As a pioneer in the industry, Pinkerton embodied the entrepreneurial spirit and work ethic that were characteristic of many Scottish immigrants. He was a skilled investigator who used his intelligence and resourcefulness to solve complex cases and protect his clients. He was also a dedicated philanthropist who used his wealth to support causes that he believed in, including the abolition of slavery and women rights.
Some Familiar Places!
The places discussed down highlight the enduring ties between Chicago and Scotland, which have been shaped by the experiences of Scottish immigrants who settled in the city and brought with them their rich cultural heritage.
West Dundee is a village in Illinois’ Kane County. A tavern and a store that was built in 1835, becoming the community’s pillars. A lottery was held to determine who would give the town its name as settlers flocked to it. After winning the lottery, Alexander Gardiner named the town West Dundee after his hometown, and the two cities later became similar, so that they started to get renowned by the name as “Sister cities”.
Dundee is also known for its beautiful Victorian-style homes, many of which were built in the late 1800s and early 1900s. The village’s downtown area features a variety of unique shops and restaurants, and hosts several community events throughout the year, including the ‘Heritage Fest’ and the ‘Farmers Market’.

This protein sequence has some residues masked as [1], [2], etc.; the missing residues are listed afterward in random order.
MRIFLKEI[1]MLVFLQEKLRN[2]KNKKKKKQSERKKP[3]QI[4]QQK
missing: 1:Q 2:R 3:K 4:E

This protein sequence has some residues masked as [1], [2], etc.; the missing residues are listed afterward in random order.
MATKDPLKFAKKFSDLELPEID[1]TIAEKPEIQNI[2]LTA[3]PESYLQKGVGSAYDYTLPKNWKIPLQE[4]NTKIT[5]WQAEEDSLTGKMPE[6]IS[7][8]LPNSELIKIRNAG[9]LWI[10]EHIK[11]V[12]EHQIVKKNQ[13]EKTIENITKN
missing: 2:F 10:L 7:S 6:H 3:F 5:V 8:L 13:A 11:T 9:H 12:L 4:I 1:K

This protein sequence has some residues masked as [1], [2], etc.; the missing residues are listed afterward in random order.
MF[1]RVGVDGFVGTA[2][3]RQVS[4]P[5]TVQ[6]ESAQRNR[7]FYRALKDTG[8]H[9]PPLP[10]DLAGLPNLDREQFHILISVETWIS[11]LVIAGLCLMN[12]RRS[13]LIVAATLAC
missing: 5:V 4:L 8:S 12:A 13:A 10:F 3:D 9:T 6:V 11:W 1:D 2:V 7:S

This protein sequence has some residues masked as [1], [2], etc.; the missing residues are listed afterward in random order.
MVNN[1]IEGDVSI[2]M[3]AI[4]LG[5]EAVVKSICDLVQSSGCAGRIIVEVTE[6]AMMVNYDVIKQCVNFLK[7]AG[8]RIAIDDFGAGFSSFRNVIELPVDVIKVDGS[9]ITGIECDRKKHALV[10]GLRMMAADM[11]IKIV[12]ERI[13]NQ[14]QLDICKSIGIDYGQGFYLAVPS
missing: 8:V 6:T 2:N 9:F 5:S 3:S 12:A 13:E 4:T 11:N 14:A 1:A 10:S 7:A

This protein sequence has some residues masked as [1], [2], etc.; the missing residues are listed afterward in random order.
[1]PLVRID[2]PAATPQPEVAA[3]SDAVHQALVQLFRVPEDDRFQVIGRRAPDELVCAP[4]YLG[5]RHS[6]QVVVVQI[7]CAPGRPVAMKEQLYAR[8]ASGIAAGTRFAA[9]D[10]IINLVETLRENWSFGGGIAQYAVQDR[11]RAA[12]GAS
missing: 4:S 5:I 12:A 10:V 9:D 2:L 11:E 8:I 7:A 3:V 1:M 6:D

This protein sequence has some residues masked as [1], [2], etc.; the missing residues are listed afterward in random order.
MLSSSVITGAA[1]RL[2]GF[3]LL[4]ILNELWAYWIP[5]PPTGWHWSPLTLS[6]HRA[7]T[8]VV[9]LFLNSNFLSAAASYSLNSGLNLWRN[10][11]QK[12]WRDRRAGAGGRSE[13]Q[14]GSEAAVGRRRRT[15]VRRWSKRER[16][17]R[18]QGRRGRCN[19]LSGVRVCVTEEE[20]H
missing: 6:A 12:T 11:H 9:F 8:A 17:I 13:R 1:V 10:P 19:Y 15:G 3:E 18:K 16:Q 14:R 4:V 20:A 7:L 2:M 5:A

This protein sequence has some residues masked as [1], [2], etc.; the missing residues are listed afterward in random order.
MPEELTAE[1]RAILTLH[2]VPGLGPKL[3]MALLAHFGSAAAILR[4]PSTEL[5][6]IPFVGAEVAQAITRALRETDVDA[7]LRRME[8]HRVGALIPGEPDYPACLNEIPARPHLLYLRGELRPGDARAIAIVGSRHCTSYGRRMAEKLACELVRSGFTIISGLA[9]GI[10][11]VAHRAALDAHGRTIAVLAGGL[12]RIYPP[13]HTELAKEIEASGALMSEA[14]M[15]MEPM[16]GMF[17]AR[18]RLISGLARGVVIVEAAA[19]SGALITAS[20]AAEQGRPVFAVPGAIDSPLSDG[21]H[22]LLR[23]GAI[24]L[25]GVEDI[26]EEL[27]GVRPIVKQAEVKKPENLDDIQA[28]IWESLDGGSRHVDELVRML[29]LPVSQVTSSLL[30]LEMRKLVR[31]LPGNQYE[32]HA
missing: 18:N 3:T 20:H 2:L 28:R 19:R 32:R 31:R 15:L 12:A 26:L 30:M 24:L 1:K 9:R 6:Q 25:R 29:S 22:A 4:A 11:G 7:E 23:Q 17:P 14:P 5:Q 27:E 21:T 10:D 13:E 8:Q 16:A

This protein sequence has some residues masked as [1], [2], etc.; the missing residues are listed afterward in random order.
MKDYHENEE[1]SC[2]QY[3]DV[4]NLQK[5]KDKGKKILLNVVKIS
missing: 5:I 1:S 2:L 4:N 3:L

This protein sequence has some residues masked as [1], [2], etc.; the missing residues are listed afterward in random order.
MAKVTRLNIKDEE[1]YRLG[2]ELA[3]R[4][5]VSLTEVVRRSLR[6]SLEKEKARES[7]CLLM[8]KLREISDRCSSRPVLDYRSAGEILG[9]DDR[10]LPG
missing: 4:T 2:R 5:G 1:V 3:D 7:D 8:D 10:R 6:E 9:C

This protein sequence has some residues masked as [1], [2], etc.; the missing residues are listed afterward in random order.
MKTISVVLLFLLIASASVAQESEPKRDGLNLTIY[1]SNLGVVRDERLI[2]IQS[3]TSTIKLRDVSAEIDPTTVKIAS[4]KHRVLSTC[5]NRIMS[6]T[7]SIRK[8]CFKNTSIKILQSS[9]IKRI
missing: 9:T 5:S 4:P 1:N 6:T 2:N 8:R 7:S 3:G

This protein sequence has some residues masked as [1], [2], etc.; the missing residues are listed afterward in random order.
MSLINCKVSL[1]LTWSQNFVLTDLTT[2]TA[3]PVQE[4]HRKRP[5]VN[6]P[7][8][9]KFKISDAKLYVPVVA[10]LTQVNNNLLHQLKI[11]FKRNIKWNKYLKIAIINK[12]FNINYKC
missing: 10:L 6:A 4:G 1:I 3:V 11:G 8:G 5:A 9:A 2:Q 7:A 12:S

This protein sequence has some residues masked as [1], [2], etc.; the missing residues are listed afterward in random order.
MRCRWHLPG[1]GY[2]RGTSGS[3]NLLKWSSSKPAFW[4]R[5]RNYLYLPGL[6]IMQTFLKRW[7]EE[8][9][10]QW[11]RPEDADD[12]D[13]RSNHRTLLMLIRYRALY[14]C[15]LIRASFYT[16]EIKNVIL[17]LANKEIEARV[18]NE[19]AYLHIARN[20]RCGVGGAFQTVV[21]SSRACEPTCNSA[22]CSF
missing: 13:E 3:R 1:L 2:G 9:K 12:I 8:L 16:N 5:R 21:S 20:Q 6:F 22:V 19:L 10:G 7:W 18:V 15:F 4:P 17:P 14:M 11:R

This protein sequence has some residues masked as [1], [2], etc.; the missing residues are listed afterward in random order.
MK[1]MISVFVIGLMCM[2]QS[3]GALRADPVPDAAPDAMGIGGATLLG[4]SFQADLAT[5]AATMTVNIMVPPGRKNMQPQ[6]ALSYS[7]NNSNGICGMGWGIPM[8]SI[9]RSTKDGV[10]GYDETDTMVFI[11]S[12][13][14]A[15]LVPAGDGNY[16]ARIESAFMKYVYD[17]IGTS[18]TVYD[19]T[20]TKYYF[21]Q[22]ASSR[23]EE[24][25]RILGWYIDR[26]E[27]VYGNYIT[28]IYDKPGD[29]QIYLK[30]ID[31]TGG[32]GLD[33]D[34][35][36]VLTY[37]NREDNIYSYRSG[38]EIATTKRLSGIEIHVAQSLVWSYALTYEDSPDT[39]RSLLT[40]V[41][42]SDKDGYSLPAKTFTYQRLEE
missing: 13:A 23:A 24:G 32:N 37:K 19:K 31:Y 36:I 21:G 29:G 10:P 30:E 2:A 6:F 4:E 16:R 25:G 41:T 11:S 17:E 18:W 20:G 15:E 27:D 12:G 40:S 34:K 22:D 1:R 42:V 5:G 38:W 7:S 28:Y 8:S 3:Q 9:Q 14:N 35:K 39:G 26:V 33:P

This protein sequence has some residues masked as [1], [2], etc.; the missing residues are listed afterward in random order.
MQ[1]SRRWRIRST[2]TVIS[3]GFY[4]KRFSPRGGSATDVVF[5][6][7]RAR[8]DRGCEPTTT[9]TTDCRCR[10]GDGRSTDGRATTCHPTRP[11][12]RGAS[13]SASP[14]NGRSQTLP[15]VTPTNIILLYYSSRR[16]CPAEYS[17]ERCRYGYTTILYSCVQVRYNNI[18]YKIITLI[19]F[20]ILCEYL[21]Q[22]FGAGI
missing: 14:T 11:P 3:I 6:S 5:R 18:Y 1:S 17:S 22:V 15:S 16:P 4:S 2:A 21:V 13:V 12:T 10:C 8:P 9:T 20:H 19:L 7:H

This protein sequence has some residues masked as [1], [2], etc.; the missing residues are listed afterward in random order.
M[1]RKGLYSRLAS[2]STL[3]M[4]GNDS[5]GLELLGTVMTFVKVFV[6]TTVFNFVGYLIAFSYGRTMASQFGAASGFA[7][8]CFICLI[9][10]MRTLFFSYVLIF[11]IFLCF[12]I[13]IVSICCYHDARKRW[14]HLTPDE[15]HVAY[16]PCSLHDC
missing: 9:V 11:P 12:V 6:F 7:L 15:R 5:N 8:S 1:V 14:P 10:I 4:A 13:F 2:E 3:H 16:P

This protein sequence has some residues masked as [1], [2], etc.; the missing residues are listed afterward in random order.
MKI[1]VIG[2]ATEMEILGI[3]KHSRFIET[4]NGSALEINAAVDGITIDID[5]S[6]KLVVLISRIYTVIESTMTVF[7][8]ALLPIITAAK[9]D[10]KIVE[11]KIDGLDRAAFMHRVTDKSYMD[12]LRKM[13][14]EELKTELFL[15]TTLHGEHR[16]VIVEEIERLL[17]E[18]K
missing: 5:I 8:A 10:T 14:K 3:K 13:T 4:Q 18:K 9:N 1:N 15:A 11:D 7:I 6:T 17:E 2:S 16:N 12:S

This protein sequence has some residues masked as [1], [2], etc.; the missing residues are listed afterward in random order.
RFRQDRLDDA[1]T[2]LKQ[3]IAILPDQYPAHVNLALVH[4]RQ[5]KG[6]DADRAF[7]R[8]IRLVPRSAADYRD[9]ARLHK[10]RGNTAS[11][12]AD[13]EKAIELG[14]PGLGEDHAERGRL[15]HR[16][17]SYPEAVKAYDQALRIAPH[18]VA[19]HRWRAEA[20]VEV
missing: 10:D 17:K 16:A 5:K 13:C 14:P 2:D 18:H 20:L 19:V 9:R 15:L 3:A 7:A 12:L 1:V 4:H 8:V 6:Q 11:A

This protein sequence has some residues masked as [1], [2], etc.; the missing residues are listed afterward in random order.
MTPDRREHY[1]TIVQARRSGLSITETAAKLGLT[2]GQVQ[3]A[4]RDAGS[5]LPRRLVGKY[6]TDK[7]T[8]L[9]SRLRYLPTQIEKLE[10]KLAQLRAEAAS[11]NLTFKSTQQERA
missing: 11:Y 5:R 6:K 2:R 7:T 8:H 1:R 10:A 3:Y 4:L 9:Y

In recent years, West Dundee has undergone a revitalization with new development projects and renovations of historic buildings. The village continues to be a popular destination for visitors seeking small-town charm and a glimpse into the past.
Inverness is a rural town in Cook Province, Illinois. The area was first settled in 1836, and the frontier town became increasingly accessible from Chicago, which was nearby to the town chicago, hence down in 1854, a railway had been built. In 1926, one of Chicago’s most prominent land developers, Arthur McIntosh, purchased 1500 acres of land for development. Soon, the area was referred to as “Inverness,” after the Scottish home of the McIntosh Clan. Learn more about Clan McIntosh here.
In addition to its historic attractions, Inverness is known for its stunning natural beauty, with nearby attractions including the famous Loch Ness, Culloden Battlefield, and the Cairngorms National Park. They also then introduced a range of Inverness tartans. A range where you can choose from especially for the people living in that clan and identify themselves as they belong from here. The city is also home to a thriving arts and culture scene, with a number of galleries, museums, and theatres showcasing the work of local artists and performers.